Opinion

Lose Newspapers and You Lose Your Democracy

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Without independent journalism, Trump and other charlatans will thrive. Eric Alterman The Nation I had a different column when I woke up on deadline day, but I wrote this one, not because any major news had broken—yes, the FBI raided the office of President Trump’s personal lawyer—but because our country and our democracy are in the midst of an ongoing emergency, and our embattled media is unable or unwilling to explain it. What inspired my switch was Politico’s publication of ... Read More »

Some German medicine for Trump

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As global stock markets have taken a tumble with recent pronouncements of a potential trade war between the U.S. and China, it is clear that investors bank on trade between the world’s two largest economies as vital to global… Alexis Crow The Washington Post As statements from the campaign trail snowball into larger declarations and potentially more tariffs, it is important to take a step back and examine a basic fact that seems to be overlooked. While much of the ... Read More »

Don’t wait for the Western Balkans to blow up again. The U.S. and the E.U. must act.

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It has been more than two decades since I worked with Richard Holbrooke and our team to negotiate an end to the war in Bosnia. NATO deployed and then acted to halt Serb ethnic cleansing in Kosovo. Wesley K. Clark The Washington Post Today, three Western Balkan states (Croatia, Albania and Slovenia) have become members of NATO. Croatia and Slovenia have joined the European Union. Kosovo is now an independent nation. Most Americans and Europeans have mentally filed away that ... Read More »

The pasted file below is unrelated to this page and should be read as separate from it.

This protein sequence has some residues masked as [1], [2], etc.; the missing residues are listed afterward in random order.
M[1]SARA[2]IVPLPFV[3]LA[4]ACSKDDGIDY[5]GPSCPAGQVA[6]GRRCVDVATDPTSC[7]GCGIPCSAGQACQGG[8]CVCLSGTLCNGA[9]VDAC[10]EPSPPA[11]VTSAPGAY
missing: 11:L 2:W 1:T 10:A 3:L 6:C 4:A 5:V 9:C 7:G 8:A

Memo from a South African: Peter Dutton is entrenching racist white privilege

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My child eyes witnessed racism daily in South Africa. I could escape because I’m white Shelley Davidow The Guardian This year marks the 70th anniversary of the implementation of the racist legislation known as apartheid in South Africa. In 1948, laws were signed into effect that forever changed the lives of South Africans, leaving a devastating legacy, which many of us across the world still live with and struggle against. I am a white former South African living in Australia, ... Read More »

Are middle-aged white men losing their grip on power?

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There was another flutter in the middle aged white man dovecotes last week. An article in The Guardian, a segment on ABC’s The Drum,  and derision over another all white male panel had the usual suspects wailing into the wind over the near extinction of middle aged white men in positions of power. Jane Gilmore Brisbane Times Are they right? Are middle aged white men really being silenced and oppressed by a horde of ravening minority groups determined to destroy ... Read More »

Fifteen years after looting, thousands of artefacts are still missing from Iraq’s national museum

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On April 10 2003, the first looters broke into the National Museum of Iraq. Staff had vacated two days earlier, ahead of the advance of US forces on Baghdad. Craig Barker The Conversation The museum was effectively ransacked for the next 36 hours until employees returned. While the staff – showing enormous bravery and foresight – had removed and safely stored 8,366 artefacts before the looting, some 15,000 objects were taken during that 36 hours. While 7,000 items have been ... Read More »

What’s Lust Got to Do With It?

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Why would a woman go home with a man, decide she’s not attracted to him but have sex with him anyway? Maureen Dowd The New York Times WASHINGTON — I’ve noticed a weird pattern, in fiction and life, about sexual encounters: Women decide they’re not attracted to a guy they’re nestling with. Limerence is not in the cards. But they go ahead and… First, we have college student Margot in The New Yorker’s much-discussed short fictional story “Cat Person” who recoils as ... Read More »

Putting Trump’s Trade Bombast to the Test

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President Trump’s recent threat to escalate his trade skirmish with China into a full-scale trade war is a foolish gambit with little historical precedent. Editorial Board The New York Times It is also hard to take seriously, given how quickly Mr. Trump changes his mind and how rarely and clumsily he tends to follow through on tough talk. Mr. Trump said on Thursday that he wants to slap tariffs on an additional $100 billion in Chinese imports in response to Beijing’s plan ... Read More »

Latest report on indigenous incarceration must be the last